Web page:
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Marijuana is the term used to describe the leaves and flowering tops of the Cannabis sativa plant. Like other herbal medicines, the Cannabis plant plays host to a number of chemicals. The plant houses approximately 460 known compounds. Sixty of these are unique to the Cannabis plant and are called cannabinoids. The primary psychoactive cannabinoid is delta-9-tetrahydrocannabinol (THC) interacts with cannabinoid receptors to trigger dopamine relase from the mesolimbic reward system. Chemically the cannabinoids are classed as terpenoid (terpene-like). These compounds occur as essential oils within many plants and some are involved in vitamin, steroid and pigment formation.
There are two known endogenous cannabinoid receptors named CB1 and CB2. CB1 receptors are found primarily in the brain. They are most prevalent in the hippocampus, cerebral cortex, basal ganglia, and cerebellum. CB1 receptors in the hippocampus mediate effects on short-term memory. CB2 receptors are also found in the brain, but more so expressed by cells of the immune system, especially B cells. The CB receptor is a G protein mediated receptor that affects primarily calcium and potassium channel activation (Howlett et al, 1995). Both receptors are G protein linked, decrease adenyl cyclase activity, inhibit calcium N channels, and disinhibit potassium channels. Functional changes are most notable in neuronal excitability and neurotransmitter release. Both receptor types selectively bind THC, the active principle in marijuana, and anandamide, an endogenous cannabimimetic eicosanoid (Felder et al, 2000).
As was just mentioned, there is also an endogenous cannabinoid system, the brain’s own marijuana, capable of activating these cannabinoid receptors functionally. These endocannabinoids are synthesized by neurons and inactivated by reuptake systems and enzymes in both neurons and glia. Initially, the receptors were considered orphaned receptors meaning that there were no endogenous ligands. Subsequent research turned up two endogenous cannabinoid ligands, anandamide and 2-arachidonylglycerol, that not only bind to the receptors but also mimic many of the biological actions of plant-derived cannabinoids.
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Anandamide is a member of a new chemicals class of neurotransmitters. It is an endogenous lipid that activates brain cannabinoid receptors and mimics the pharmacological effects of delta-9-THC, the active principle of marijuana. Depolarized neurons release anandamide through a mechanism that may require the calcium-dependent cleavage of a phospholipid precursor in neuronal membranes (Beltramo et al, 1997).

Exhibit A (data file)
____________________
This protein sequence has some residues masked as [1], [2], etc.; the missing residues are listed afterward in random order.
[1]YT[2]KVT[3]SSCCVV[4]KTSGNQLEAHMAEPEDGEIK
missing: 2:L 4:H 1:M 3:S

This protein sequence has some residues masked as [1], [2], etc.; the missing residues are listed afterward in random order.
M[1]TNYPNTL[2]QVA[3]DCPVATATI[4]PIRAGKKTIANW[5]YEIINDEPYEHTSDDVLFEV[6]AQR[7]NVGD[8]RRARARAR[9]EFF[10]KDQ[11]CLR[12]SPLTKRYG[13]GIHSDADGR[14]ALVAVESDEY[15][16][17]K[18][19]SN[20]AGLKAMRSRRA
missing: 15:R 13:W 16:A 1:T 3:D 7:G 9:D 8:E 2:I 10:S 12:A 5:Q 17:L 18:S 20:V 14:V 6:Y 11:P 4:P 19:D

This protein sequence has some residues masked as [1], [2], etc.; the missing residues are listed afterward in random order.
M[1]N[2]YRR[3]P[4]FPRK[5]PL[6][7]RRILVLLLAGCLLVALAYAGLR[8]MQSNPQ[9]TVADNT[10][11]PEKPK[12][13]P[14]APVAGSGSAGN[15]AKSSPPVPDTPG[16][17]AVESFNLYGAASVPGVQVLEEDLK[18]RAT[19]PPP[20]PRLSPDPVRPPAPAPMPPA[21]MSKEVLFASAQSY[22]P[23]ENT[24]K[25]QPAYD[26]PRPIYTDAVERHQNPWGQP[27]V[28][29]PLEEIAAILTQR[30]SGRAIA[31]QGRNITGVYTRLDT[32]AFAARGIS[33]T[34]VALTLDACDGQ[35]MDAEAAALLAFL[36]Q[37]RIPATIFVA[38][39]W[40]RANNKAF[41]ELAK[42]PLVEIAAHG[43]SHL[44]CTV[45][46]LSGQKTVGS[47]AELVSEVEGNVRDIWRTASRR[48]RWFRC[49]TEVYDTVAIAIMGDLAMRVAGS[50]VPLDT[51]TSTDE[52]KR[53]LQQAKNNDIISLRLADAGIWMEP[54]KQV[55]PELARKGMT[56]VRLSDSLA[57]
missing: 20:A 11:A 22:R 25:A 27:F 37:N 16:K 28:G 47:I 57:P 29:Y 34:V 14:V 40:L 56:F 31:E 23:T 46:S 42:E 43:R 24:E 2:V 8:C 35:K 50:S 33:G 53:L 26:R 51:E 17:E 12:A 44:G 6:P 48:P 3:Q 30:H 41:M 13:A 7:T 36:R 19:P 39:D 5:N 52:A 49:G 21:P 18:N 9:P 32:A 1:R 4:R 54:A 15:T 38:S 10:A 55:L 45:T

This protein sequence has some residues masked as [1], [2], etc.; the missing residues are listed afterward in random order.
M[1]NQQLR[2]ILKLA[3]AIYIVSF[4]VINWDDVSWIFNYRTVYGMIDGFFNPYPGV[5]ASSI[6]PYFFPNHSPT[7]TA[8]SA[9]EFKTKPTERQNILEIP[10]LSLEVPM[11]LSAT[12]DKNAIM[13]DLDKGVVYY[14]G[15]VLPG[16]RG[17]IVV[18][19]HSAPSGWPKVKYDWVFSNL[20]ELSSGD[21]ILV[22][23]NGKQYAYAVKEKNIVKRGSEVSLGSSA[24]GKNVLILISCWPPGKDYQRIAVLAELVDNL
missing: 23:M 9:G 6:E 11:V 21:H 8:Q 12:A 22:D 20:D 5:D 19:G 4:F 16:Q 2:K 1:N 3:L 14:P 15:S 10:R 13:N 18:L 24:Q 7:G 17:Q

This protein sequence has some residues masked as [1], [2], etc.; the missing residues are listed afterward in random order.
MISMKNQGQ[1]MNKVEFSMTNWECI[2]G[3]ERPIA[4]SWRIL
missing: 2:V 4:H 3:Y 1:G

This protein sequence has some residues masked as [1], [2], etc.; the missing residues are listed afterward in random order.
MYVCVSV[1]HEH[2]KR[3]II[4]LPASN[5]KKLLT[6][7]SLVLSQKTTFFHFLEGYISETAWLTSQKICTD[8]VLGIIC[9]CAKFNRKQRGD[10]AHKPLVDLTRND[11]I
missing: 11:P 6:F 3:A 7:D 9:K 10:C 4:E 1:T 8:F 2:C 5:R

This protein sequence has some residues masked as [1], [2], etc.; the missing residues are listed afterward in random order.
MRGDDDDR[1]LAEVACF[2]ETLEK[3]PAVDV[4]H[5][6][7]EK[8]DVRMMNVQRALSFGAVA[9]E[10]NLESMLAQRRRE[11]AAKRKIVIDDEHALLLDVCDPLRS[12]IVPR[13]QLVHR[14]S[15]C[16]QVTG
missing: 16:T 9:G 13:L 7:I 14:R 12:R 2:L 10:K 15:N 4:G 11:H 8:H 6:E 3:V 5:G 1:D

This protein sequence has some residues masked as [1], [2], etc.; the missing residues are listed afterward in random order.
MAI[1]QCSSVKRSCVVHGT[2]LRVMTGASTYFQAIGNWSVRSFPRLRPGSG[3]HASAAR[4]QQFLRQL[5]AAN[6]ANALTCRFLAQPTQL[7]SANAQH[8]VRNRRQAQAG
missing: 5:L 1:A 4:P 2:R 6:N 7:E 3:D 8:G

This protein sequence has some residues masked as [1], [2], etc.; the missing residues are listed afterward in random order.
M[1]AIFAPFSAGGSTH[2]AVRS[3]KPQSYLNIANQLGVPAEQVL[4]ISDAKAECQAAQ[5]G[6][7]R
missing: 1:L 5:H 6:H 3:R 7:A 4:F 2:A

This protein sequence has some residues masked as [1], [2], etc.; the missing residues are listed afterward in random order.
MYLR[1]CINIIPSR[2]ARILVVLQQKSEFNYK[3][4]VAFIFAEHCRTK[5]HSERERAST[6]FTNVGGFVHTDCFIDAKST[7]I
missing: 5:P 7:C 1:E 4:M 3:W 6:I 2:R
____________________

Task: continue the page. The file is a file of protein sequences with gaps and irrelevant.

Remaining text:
THC has some therapeutic effects such as pain relief and appetite stimulation. THC also interferes with a process in the hippocampus of the brain called long-term potentiation (LTP), which is important to memory and learning. "Normally, these brain cells would communicate with a certain level of efficacy or strength. However, under certain conditions -- these are the conditions under which we tend to remember things -- the strength of the communication will be increased," explains Daniele Piomelli of the
Neurosciences Institute in San Diego, senior author on the report published in Science. "This phenomenon is called potentiation of synaptic (nerve) transmission. Potentiation that is prolonged for many hours is therefore called long-term potentiation." The fact that the cannabinoid receptors are highly concentrated in the hippocampus is very important in understanding LTP and learning, says Piomelli. "The hippocampus is a small region of the brain present in all mammals, including man, that participates in short-term memory formation and learning. The way people look at the hippocampus is as a 'relay station' where sensory inputs go to become either discarded, or become prolonged memories. In fact, patients who have lesions in the hippocampus, while they can retain old memories, cannot form new memories." By blocking LTP, drugs like THC interfere with this memory-relaying process (Beltramo et al, 1997).
Research also shows large numbers of the anandamide receptors are in the parts of the brain responsible for short-term memory and motor control. This suggests that anandamide is involved with these two functions. Future medications for the treatment of memory loss may work by stopping the union of anandamide and its receptor. Once the actions of the anandamide system are clear, scientists may be able to manipulate the molecules and create treatments for numerous illnesses perhaps even including Alzheimer's disease.
Marijuana has been surrounded by a haze of controversy for years. Proponents look past behavioral effects of the drug, including a sense of euphoria, and changes in mood, perception, memory and fine motor skills and point to a long list of potential medical benefits, such as relieving symptoms of glaucoma. Advances in the understanding of the molecular pharmacology and biochemistry of cannabinoid receptors and their lipid endocannabinoids should provide a better approach for further basic research perhaps leading to a more effective therapeutic (Felder, 1998).